There is a special rule when you want to pursue your teaching career in Germany: When you do your Praxissemester, expect to do a survey for your professors at the university. Germany is famous for its sometimes complicated empirical research (in German: Empirische Sozialforschung) that has been done in all aspects of life, from focusing on the environmental conditions in the classroom, right down to the amount of time pupils spend on their English homework per week. There are some benefits and drawbacks from this. One important benefit is to determine what improvements need to be made to the education curriculum and to the school system in general, which is done by the government and other organizations working with them. For the students, it gives them another avenue to consider pursuing if teaching is not for them. Usually the Praxissemester serves as the interchange on a motorway, to decide between sticking to the highway to being a teacher and changing for other options. Many have worked in a research think-tank, coming up with surveys of their own for their own research. Yet the drawbacks are numerous. Surveys can be time-consuming and sometimes pointless as they do not reflect on the practical experience to be collected as a teacher. For many schools bombarded with surveys on a weekly basis, administrators have resorted to either assigning the internees with questionnaires of their own or rejecting the idea of the students doing a questionnaire unless they can collect parental permission from each pupil. Some have even considered complaining about these obligations to the university board, which would not be surprising given the workload they are overwrought with regularly.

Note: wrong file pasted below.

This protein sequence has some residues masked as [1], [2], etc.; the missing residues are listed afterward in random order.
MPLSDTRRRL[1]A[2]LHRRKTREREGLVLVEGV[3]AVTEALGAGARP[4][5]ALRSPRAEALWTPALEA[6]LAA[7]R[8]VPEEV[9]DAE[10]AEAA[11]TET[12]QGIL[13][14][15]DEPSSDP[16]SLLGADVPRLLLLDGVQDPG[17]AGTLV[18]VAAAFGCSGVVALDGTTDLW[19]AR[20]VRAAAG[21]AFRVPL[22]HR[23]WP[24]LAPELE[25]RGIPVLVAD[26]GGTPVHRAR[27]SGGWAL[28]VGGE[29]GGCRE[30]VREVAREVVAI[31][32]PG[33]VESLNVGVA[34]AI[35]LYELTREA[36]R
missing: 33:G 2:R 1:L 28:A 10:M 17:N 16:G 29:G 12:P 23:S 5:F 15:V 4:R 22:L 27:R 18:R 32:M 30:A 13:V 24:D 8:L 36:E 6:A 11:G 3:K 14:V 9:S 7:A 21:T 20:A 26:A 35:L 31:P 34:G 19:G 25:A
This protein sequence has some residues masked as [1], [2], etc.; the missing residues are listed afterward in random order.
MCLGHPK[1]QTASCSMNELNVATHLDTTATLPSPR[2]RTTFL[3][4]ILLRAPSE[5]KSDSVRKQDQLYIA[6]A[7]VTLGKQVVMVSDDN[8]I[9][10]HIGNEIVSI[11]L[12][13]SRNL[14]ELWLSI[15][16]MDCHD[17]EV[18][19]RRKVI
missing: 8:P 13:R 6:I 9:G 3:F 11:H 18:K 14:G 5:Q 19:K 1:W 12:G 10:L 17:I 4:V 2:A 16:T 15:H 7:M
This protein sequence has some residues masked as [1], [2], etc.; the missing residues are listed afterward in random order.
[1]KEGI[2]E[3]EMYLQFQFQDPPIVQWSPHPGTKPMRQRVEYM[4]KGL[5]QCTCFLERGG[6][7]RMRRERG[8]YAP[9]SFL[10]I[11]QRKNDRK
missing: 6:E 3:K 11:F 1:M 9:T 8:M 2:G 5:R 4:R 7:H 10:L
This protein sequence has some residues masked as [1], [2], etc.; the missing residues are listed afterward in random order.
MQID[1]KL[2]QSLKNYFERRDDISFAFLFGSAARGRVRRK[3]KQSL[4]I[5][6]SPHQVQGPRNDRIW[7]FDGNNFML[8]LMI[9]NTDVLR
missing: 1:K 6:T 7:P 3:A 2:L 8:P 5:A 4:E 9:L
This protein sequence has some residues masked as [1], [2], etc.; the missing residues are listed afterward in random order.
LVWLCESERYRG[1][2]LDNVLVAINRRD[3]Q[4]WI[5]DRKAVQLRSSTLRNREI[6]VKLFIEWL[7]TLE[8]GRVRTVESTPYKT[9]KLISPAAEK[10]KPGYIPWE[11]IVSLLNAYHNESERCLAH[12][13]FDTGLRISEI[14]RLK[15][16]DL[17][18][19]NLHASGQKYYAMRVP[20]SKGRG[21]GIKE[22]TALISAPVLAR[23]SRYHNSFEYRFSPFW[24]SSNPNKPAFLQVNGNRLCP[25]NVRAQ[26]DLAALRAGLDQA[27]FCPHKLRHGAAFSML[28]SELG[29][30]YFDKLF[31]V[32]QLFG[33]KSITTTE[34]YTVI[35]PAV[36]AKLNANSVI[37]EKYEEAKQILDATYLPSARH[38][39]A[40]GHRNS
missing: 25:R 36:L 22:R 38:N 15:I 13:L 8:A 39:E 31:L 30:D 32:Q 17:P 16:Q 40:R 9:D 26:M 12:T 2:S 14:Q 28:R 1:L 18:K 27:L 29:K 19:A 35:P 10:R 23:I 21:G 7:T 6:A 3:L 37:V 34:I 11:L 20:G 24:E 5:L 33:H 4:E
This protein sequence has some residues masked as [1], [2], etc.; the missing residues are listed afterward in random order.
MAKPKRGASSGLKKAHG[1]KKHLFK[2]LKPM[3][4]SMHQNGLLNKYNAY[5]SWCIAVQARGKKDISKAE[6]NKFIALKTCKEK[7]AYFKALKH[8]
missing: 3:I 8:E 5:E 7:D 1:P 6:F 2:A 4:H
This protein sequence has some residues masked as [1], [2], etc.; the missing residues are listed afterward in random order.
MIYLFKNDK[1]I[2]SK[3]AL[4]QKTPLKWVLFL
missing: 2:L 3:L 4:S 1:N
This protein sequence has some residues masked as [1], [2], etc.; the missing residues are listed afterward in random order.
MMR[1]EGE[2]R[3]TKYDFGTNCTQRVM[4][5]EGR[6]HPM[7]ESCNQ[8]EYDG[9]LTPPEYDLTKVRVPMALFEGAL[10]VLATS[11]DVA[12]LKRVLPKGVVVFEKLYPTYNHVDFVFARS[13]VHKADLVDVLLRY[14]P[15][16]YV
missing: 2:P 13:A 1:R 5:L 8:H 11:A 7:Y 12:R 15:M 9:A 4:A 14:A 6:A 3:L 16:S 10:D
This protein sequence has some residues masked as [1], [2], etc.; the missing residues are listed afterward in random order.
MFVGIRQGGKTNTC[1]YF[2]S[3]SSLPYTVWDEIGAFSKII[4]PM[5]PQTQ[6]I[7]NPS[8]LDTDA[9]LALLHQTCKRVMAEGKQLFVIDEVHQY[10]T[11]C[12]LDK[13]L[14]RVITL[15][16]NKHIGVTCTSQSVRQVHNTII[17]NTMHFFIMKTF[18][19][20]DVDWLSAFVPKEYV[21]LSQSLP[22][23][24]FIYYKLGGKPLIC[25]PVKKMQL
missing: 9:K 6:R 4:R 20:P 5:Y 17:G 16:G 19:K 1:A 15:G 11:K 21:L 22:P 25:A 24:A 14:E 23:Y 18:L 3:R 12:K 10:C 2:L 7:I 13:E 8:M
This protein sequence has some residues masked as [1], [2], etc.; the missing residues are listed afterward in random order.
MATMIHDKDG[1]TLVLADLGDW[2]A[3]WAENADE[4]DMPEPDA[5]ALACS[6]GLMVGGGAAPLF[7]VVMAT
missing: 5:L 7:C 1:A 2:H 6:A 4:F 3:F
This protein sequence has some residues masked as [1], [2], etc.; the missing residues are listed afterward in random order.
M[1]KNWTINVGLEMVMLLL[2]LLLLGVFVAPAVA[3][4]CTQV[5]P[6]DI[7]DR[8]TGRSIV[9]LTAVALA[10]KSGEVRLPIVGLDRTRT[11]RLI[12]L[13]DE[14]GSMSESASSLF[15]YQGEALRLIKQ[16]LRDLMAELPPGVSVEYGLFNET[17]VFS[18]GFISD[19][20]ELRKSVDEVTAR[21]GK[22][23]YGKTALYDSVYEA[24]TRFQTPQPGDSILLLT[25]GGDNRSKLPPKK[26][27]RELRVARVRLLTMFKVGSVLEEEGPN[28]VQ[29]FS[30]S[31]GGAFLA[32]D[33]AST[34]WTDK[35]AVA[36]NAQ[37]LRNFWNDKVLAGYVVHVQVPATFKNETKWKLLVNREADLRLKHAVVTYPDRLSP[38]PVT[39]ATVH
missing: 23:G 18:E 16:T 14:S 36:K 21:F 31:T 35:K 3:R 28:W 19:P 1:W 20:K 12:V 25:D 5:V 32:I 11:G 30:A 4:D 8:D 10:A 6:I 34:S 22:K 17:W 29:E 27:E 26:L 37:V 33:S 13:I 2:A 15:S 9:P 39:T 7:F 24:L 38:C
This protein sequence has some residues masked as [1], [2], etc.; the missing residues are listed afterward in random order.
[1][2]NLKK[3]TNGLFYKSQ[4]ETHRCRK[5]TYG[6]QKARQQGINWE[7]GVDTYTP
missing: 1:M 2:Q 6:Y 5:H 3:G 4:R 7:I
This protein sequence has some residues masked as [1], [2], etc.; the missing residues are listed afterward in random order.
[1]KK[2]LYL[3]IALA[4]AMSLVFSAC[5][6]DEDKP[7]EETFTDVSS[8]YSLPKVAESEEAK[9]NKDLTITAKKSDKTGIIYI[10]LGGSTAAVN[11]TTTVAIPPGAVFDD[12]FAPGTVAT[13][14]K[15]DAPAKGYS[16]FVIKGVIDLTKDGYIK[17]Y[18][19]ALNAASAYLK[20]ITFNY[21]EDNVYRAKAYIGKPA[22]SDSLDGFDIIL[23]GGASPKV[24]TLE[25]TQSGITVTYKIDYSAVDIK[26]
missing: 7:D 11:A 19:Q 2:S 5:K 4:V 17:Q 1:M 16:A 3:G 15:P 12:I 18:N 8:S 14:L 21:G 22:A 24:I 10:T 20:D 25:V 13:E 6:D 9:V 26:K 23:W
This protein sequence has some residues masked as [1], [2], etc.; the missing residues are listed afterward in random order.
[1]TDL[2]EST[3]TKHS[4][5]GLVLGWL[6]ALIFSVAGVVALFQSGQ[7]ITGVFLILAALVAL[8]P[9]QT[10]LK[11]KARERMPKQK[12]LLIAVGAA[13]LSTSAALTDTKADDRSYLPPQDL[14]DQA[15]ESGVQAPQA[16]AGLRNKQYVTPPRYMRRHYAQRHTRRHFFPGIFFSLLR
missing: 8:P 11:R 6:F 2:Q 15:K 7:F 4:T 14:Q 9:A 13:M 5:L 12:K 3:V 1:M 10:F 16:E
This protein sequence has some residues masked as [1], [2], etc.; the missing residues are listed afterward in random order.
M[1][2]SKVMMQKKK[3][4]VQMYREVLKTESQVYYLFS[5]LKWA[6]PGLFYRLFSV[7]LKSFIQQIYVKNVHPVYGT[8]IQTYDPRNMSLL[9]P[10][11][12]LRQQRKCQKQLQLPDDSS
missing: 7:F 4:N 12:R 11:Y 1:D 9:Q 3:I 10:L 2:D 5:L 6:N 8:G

The questionnaire I’m doing at the present time has to do with a theme to be mentioned in the Files soon: bilingual teaching in a foreign language. Since 2009, many German states have enacted modules where schools are required to provide classes in a foreign languages in the areas of science, humanities and social sciences. This includes classes in history, social studies, biology, chemistry, geography and even music. At the Gymnasium where I’m doing my practical work, the modules were introduced this year, even though it has prided itself in teaching bilingual classes in general for over 40 years. Yet for many subjects, as what I have experienced as a teacher of history and English, the school is entering uncharted territory. The survey to be conducted, together with my two colleagues, will feature a questionnaire for the pupils having taken such a module- namely the ninth graders as they are required to take these modules- as well as interviews with teachers having done the module themselves and my own personal observations after teaching bilingual history. The goal is to find out how bilingual classes have benefited the pupils and what can be done to improve on them.
Based on my observations and some information collected through interviews and research will this topic be presented in the Files. I plan to include some benefits and drawbacks and how Americans can benefit from this type of education, as the US is more or less monolingual except for areas where Spanish and French are minor languages. Stay tuned for more on this topic.